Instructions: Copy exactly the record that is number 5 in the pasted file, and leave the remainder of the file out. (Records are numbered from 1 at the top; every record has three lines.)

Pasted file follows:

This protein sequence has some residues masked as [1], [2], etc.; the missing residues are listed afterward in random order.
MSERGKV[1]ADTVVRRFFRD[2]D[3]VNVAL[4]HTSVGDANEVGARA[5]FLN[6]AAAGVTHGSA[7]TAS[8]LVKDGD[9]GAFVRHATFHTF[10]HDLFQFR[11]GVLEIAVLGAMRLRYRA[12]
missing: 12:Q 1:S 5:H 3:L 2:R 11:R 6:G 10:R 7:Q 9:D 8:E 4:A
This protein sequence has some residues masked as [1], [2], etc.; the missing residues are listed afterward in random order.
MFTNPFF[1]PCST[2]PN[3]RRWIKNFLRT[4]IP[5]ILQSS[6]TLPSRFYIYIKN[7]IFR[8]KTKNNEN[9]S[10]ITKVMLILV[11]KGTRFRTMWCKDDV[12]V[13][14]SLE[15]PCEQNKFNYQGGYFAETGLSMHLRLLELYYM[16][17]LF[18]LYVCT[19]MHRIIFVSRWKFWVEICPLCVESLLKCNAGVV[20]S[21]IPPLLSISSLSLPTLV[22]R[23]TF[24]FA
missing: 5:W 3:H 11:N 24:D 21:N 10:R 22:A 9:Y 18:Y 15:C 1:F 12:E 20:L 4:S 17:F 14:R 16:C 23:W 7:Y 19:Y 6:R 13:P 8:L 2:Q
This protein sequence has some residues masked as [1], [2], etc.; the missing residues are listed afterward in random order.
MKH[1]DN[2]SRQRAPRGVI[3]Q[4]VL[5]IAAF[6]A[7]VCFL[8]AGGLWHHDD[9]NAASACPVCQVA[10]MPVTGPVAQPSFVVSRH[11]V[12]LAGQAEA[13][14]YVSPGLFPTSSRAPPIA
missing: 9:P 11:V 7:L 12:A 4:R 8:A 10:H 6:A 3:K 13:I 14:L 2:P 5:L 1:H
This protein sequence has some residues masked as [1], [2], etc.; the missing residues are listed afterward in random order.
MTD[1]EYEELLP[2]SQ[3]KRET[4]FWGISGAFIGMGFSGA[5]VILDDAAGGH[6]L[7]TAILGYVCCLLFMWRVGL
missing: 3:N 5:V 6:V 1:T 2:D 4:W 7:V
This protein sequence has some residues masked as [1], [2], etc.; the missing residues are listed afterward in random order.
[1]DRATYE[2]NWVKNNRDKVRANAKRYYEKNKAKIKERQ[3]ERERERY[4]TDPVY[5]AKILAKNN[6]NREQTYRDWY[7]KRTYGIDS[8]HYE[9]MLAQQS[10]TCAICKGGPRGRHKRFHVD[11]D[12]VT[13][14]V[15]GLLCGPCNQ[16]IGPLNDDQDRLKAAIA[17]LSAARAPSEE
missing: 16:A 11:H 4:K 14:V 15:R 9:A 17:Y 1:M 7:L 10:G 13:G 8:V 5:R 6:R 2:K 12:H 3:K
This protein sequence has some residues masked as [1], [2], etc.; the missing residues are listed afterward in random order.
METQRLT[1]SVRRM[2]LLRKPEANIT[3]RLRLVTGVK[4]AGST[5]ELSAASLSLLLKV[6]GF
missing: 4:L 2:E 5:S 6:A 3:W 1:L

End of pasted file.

This protein sequence has some residues masked as [1], [2], etc.; the missing residues are listed afterward in random order.
[1]DRATYE[2]NWVKNNRDKVRANAKRYYEKNKAKIKERQ[3]ERERERY[4]TDPVY[5]AKILAKNN[6]NREQTYRDWY[7]KRTYGIDS[8]HYE[9]MLAQQS[10]TCAICKGGPRGRHKRFHVD[11]D[12]VT[13][14]V[15]GLLCGPCNQ[16]IGPLNDDQDRLKAAIA[17]LSAARAPSEE
missing: 16:A 11:H 4:K 14:V 15:R 9:A 17:Y 1:M 7:L 10:G 13:G 8:V 5:R 6:R 2:K 12:H 3:K